“We’ve got a number of new recruits in the business and we felt it was time to renew some of the areas on IIF and make sure that everyone is still fully committed,” explains Dr Pedley.

In 2007, CFS produced its own safety video called ‘What IIF’. Every employee attended a workshop to review the video.

From 2006 to 2007 there has been a 30 per cent reduction in injuries on site and a 21 per cent decrease in severity of -incidents. Unplanned event reporting has gone up by 12 per cent and near miss reporting by 15 per cent.

Safety culture

Dr Pedley says staff feel they can stick their head above the parapet and say “that’s not right”. It’s a culture of health and safety that new recruits find alien compared to elsewhere in the construction industry.

“People who join us have found it a very different atmosphere, where they can actually talk about a number of issues,” says Dr Pedley. “IIF is very much about cultural safety behaviour, rather than a set of rules. That does make it a more attractive place to work as well.”

Innovation is another priority for CFS and to that end it has created CFS Energy Piles. It’s a technology which, by circulating fluids through the piles and using a heat exchange system, cuts down on the amount of energy needed to heat or cool a building.

The company is looking at ways to reduce waste and is also helping to develop a new technology using optic fibres to measure stresses and strains.

Staff are encouraged to contribute ideas through an innovation competition.

Dr Pedley says: “Members of staff who identify something that we can take forward are winners of that competition and benefit themselves, but equally we see as a business that we benefit from an innovative culture.”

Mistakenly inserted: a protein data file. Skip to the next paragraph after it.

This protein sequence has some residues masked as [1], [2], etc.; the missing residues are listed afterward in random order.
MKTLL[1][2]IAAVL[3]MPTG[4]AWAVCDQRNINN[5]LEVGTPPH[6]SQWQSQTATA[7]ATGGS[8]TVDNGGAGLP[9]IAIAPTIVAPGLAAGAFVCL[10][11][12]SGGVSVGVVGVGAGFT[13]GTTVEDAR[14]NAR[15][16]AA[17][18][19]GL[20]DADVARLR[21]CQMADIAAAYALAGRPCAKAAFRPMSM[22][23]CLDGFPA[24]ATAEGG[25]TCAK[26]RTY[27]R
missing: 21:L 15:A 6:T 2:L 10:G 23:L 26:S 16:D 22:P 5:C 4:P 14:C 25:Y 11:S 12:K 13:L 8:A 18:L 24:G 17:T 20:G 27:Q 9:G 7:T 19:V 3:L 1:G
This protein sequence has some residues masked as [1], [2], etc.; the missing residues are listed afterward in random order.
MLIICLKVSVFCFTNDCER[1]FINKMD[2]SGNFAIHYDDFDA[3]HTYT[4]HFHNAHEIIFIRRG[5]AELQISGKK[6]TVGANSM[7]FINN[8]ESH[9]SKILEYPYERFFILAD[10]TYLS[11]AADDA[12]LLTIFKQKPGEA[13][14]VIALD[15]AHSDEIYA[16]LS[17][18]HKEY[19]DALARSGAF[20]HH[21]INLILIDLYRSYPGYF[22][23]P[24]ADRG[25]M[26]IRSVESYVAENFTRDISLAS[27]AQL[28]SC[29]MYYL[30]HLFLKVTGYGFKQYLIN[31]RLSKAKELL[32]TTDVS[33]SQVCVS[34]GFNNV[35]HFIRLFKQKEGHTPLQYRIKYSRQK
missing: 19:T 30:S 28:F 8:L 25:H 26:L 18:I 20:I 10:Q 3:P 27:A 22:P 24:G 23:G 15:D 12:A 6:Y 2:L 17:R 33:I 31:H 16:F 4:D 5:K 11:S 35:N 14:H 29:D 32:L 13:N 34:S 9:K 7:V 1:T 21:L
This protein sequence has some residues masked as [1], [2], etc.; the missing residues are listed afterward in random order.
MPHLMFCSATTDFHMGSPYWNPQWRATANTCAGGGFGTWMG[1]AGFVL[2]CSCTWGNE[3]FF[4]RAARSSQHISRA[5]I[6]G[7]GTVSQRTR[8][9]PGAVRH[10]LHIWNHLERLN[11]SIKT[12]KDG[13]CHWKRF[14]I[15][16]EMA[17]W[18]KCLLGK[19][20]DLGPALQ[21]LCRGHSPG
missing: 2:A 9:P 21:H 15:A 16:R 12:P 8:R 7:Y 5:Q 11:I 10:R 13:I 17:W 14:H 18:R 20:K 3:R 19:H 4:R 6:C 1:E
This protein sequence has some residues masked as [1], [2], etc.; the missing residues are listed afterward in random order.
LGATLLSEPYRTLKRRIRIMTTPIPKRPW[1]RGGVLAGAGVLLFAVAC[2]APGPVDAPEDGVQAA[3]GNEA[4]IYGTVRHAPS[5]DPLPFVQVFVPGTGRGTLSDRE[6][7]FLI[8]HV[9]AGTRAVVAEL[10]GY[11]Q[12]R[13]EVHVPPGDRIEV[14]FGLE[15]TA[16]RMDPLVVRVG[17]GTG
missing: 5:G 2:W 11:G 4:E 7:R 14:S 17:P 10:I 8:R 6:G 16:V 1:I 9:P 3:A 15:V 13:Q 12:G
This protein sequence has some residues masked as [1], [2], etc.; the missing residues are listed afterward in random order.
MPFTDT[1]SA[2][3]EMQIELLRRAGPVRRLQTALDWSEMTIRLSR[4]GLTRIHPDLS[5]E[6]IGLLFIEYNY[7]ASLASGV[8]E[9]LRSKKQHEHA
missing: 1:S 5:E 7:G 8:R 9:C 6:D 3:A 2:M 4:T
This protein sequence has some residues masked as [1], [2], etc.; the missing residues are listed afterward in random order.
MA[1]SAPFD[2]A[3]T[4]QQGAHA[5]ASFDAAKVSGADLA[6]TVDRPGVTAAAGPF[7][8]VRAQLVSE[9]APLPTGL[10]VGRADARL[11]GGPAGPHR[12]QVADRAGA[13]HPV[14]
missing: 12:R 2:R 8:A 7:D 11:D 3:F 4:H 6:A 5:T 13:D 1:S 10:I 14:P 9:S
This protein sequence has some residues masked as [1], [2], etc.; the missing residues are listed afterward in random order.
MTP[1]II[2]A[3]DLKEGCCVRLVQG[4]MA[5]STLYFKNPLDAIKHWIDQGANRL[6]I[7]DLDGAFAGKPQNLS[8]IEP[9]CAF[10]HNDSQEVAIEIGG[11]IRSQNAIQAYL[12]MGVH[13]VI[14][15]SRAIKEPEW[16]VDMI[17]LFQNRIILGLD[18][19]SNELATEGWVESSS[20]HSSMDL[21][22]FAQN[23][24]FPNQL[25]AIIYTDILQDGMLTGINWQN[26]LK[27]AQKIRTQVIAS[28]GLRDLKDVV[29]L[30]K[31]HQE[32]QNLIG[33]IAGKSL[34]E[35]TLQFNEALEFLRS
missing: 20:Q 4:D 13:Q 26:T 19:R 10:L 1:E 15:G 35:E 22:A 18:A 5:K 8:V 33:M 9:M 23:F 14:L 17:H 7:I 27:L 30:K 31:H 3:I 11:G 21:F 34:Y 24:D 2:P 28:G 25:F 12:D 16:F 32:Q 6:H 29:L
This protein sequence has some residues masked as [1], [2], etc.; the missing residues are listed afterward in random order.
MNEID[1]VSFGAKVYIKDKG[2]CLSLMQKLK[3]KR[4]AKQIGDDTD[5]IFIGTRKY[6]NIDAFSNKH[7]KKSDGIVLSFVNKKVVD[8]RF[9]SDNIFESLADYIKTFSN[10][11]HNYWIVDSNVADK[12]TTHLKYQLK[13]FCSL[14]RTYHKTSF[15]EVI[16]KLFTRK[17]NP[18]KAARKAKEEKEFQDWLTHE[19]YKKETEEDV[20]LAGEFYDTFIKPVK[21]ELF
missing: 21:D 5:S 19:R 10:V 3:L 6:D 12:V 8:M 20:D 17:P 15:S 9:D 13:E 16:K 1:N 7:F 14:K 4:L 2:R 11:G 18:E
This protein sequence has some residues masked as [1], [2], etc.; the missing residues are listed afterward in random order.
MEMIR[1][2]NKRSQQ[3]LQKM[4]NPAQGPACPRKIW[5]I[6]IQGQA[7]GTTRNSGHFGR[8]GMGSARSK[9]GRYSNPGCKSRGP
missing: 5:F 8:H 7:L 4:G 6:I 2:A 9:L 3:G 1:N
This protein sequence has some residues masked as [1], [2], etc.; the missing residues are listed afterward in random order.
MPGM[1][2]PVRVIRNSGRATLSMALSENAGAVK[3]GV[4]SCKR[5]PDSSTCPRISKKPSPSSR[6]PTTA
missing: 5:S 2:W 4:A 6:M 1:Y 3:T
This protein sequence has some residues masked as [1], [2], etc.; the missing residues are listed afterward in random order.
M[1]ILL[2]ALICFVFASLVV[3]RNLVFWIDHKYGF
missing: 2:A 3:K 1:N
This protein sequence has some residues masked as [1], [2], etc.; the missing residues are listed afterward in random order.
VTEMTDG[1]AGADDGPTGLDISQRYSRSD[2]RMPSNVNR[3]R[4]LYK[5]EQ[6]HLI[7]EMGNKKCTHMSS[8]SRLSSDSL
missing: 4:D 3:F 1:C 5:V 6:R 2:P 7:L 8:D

Winning hearts and minds on health and safety

A hard hitting video is being used at Cementation Foundations Skanska to win the hearts and minds of its employees on health and safety.

‘What IIF’ features interviews with staff who were involved in three company incidents. In one accident an employee fell from height. He had put himself in a position of risk and suffered a broken limb.

Dr Pedley says: “It was a very fine line between him potentially having a much more serious injury, but equally he could have avoided the incident altogether.”

The video shows a family photograph taken at a function, with the employee erased from the picture, to show the impact if the accident had been more serious.

The aim is to go beyond the hard and fast rules of a site and into the emotional side and impact on people’s lives.

“As soon as you get down to the level where an accident is a person rather than a statistic, then you’re going to place a huge emphasis on just avoiding that problem in the first place,” says Dr Pedley.

“It is very much about a culture change, that everybody who goes to work can be confident that they’ll come home safely. Unfortunately our industry has not got a great record and so we’re keen to try and change that.”

Cementation Foundation Skanska won the Exceptional Performance and Ground Engineering categories.

Click here for pictures of the Specialist Awards 2008